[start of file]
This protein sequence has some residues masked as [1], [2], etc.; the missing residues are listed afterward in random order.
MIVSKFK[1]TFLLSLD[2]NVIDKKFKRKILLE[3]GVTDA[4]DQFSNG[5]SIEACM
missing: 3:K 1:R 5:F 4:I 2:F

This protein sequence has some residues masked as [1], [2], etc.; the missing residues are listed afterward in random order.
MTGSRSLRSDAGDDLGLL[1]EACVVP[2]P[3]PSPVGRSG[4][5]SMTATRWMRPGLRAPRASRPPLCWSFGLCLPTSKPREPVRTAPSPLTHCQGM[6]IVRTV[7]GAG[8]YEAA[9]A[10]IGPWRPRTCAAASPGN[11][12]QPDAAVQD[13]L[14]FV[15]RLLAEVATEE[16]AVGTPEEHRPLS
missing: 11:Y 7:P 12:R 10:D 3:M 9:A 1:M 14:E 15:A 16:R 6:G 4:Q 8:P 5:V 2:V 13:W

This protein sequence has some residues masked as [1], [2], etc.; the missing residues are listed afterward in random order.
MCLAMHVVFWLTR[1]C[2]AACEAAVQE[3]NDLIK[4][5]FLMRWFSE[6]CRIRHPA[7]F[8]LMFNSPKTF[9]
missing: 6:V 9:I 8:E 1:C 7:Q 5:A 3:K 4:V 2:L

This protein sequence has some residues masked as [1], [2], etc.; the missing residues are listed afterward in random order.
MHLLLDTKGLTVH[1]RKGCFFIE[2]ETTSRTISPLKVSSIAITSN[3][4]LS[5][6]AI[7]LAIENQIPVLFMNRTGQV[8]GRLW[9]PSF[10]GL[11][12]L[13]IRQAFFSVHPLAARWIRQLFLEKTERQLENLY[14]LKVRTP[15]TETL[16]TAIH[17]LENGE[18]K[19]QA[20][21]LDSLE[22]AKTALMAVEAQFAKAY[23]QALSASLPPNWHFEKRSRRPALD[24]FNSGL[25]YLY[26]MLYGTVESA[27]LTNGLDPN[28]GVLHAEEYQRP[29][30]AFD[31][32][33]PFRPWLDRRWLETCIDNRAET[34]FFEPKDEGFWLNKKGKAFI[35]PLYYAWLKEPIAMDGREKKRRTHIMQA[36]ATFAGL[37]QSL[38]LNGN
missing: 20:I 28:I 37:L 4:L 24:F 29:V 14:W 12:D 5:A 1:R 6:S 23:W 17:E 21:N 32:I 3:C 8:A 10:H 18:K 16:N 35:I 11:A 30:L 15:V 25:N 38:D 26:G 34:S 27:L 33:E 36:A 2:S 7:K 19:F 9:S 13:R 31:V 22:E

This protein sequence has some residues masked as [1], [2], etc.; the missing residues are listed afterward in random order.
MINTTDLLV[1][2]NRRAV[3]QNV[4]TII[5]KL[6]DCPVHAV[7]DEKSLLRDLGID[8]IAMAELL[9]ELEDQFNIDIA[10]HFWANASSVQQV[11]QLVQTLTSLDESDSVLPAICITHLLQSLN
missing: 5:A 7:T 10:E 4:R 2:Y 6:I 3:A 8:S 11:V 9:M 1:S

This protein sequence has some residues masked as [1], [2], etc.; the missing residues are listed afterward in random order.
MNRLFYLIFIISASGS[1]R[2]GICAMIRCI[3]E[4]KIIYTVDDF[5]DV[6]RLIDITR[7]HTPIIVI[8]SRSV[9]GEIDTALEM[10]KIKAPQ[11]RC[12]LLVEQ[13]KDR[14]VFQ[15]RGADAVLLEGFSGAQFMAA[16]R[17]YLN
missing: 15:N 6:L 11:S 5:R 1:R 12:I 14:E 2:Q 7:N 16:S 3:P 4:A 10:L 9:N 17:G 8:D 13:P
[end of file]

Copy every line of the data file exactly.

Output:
This protein sequence has some residues masked as [1], [2], etc.; the missing residues are listed afterward in random order.
MIVSKFK[1]TFLLSLD[2]NVIDKKFKRKILLE[3]GVTDA[4]DQFSNG[5]SIEACM
missing: 3:K 1:R 5:F 4:I 2:F

This protein sequence has some residues masked as [1], [2], etc.; the missing residues are listed afterward in random order.
MTGSRSLRSDAGDDLGLL[1]EACVVP[2]P[3]PSPVGRSG[4][5]SMTATRWMRPGLRAPRASRPPLCWSFGLCLPTSKPREPVRTAPSPLTHCQGM[6]IVRTV[7]GAG[8]YEAA[9]A[10]IGPWRPRTCAAASPGN[11][12]QPDAAVQD[13]L[14]FV[15]RLLAEVATEE[16]AVGTPEEHRPLS
missing: 11:Y 7:P 12:R 10:D 3:M 9:A 1:M 14:E 15:A 16:R 6:G 4:Q 8:P 5:V 2:V 13:W

This protein sequence has some residues masked as [1], [2], etc.; the missing residues are listed afterward in random order.
MCLAMHVVFWLTR[1]C[2]AACEAAVQE[3]NDLIK[4][5]FLMRWFSE[6]CRIRHPA[7]F[8]LMFNSPKTF[9]
missing: 6:V 9:I 8:E 1:C 7:Q 5:A 3:K 4:V 2:L

This protein sequence has some residues masked as [1], [2], etc.; the missing residues are listed afterward in random order.
MHLLLDTKGLTVH[1]RKGCFFIE[2]ETTSRTISPLKVSSIAITSN[3][4]LS[5][6]AI[7]LAIENQIPVLFMNRTGQV[8]GRLW[9]PSF[10]GL[11][12]L[13]IRQAFFSVHPLAARWIRQLFLEKTERQLENLY[14]LKVRTP[15]TETL[16]TAIH[17]LENGE[18]K[19]QA[20][21]LDSLE[22]AKTALMAVEAQFAKAY[23]QALSASLPPNWHFEKRSRRPALD[24]FNSGL[25]YLY[26]MLYGTVESA[27]LTNGLDPN[28]GVLHAEEYQRP[29][30]AFD[31][32][33]PFRPWLDRRWLETCIDNRAET[34]FFEPKDEGFWLNKKGKAFI[35]PLYYAWLKEPIAMDGREKKRRTHIMQA[36]ATFAGL[37]QSL[38]LNGN
missing: 20:I 28:I 37:L 4:L 24:F 29:V 14:W 12:D 5:A 1:R 6:S 23:W 17:E 21:N 32:I 3:C 8:A 10:H 18:K 16:N 35:I 11:A 30:L 15:V 25:N 38:D 26:G 34:S 27:L 33:E 36:A 2:S 7:K 19:F 9:S 13:R 31:V 22:E

This protein sequence has some residues masked as [1], [2], etc.; the missing residues are listed afterward in random order.
MINTTDLLV[1][2]NRRAV[3]QNV[4]TII[5]KL[6]DCPVHAV[7]DEKSLLRDLGID[8]IAMAELL[9]ELEDQFNIDIA[10]HFWANASSVQQV[11]QLVQTLTSLDESDSVLPAICITHLLQSLN
missing: 5:A 7:T 10:E 4:R 2:Y 6:I 3:A 8:S 11:V 9:M 1:S

This protein sequence has some residues masked as [1], [2], etc.; the missing residues are listed afterward in random order.
MNRLFYLIFIISASGS[1]R[2]GICAMIRCI[3]E[4]KIIYTVDDF[5]DV[6]RLIDITR[7]HTPIIVI[8]SRSV[9]GEIDTALEM[10]KIKAPQ[11]RC[12]LLVEQ[13]KDR[14]VFQ[15]RGADAVLLEGFSGAQFMAA[16]R[17]YLN
missing: 15:N 6:L 11:S 5:R 1:R 12:I 14:E 2:Q 7:N 16:S 3:P 4:A 10:L 9:N 17:G 8:D 13:P